ARCHAEOLOGISTS have documented fresh evidence Celtic traders started international shipping from the Wirral town of Meols in Biblical times.
For decades, historians thought a Roman quay at Chester was proof of the region’s oldest port, dating back to around 50AD.
Now a team led by National Museums Liverpool has backed up previously unproven theories the nearby town of Meols was trading Welsh metal with north Africa at least as early as 210BC.
Researchers have catalogued more than 2,000 artefacts including belt buckles, leather boots, pottery pieces, pewter jewellery and coins.
Most of the finds date back to the 12th to 15th centuries, making the town more important than Canterbury or Nottingham as a centre for studying Britain’s medieval heritage, experts say.
But the most exciting hoard was three north African coins dating back to more than 200 years before the birth of Christ, said NML’s head archaeologist Rob Philpott.
“There is evidence of a settlement at Meols 500 or 600 years earlier than Chester started trading.
“These three coins date back to around 210BC or 220BC, and the markings show they are from north Africa, from Carthage.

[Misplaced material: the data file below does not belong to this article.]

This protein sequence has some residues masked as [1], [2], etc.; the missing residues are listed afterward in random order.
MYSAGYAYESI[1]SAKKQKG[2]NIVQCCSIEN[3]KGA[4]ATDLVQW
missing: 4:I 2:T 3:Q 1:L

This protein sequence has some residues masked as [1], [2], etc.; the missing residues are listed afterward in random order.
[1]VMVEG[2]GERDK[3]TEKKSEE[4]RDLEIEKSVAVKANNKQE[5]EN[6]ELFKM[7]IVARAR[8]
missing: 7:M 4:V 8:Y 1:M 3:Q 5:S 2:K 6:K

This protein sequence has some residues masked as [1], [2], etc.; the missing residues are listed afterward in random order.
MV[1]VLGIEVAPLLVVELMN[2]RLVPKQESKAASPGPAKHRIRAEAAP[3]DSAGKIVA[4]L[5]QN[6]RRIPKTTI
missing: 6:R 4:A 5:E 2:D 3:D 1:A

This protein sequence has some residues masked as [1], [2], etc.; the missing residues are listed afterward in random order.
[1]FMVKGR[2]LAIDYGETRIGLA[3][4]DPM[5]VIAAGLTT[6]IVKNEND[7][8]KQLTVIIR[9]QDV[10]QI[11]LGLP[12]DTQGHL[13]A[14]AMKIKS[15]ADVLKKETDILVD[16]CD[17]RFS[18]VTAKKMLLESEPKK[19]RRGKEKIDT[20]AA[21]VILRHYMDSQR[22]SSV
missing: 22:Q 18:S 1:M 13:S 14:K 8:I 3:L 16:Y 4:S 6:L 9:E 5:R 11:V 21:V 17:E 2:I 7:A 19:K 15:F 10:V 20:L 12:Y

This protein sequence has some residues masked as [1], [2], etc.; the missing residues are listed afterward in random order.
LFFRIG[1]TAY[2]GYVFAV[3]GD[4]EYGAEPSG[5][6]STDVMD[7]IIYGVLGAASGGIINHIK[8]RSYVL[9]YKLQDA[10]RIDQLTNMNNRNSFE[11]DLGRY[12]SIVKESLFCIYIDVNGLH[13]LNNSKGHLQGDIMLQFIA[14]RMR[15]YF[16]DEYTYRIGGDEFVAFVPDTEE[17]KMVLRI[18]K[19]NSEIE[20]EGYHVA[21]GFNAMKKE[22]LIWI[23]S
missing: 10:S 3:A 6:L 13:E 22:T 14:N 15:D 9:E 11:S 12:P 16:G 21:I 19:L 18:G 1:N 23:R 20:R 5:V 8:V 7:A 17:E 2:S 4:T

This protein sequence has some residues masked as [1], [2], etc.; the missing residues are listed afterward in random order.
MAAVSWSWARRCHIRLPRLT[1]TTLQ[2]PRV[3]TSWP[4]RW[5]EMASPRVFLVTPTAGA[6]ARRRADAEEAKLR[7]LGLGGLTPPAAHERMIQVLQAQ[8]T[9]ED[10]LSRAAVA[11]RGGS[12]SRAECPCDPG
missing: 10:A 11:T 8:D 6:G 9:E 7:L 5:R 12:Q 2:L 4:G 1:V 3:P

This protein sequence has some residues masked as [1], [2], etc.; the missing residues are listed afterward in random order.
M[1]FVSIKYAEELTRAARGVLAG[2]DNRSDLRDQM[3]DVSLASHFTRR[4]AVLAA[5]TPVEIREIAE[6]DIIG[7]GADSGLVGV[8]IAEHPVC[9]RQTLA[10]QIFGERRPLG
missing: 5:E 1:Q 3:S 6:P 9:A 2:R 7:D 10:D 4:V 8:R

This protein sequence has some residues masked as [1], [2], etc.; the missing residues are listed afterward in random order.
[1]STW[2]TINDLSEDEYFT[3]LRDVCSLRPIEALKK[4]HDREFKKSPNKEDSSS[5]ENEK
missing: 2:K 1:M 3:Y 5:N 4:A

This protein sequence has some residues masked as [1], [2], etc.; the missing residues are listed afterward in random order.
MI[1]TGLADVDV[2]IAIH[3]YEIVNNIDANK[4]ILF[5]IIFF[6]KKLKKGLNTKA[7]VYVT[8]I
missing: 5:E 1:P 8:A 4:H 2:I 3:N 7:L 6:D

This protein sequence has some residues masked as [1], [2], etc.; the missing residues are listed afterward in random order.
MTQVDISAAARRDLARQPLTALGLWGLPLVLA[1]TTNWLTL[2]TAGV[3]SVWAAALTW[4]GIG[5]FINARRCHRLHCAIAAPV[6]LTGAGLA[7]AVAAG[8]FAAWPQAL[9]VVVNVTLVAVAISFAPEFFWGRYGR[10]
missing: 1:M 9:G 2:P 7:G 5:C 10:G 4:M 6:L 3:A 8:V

“It means Meols was one of the earliest ports in the UK, and certainly the earliest in the North West.
“We know the kind of ships they would have used, wooden high-sided ocean-going vessels with a pointed prow.
“They were almost certainly trading minerals, probably lead and silver from the North Wales Flintshire coastline.
“We’re not sure what they would have used the coins for, as there was no currency.”
“It’s really exciting,” he added. ‘‘It shows what an outward-looking place the region has always been.”
The Romans are known to have taken over the port in 40-50AD, shortly after they invaded Britain, and the team have found evidence of settlement.
Mr Philpott said some objects had been in storage for several years, and this is the first time their full significance has been understood.
Most of the objects were preserved after a “catastrophic” sandblow covered them up between the 1770s and the late 1840s. They were recovered when the Liverpool Bay shoreline receded, but the rest is underneath Meols Promenade.
What has been uncovered is now mostly either on show or in storage at NML’s sites on Merseyside, or at the Grosvenor Museum, in Chester.
One of the most interesting finds is a medieval bladed Catherine Wheel, used as an instrument of torture, and perhaps brought back from a pilgrimage to a shrine of St Catherine as far away as Sinai.
The findings are to be published in Ancient Meols, written by Mr Philpott, David Griffiths, a lecturer at Oxford University, and Geoff Egan, of the Museum of London.
It will be published by Oxford University Press next year.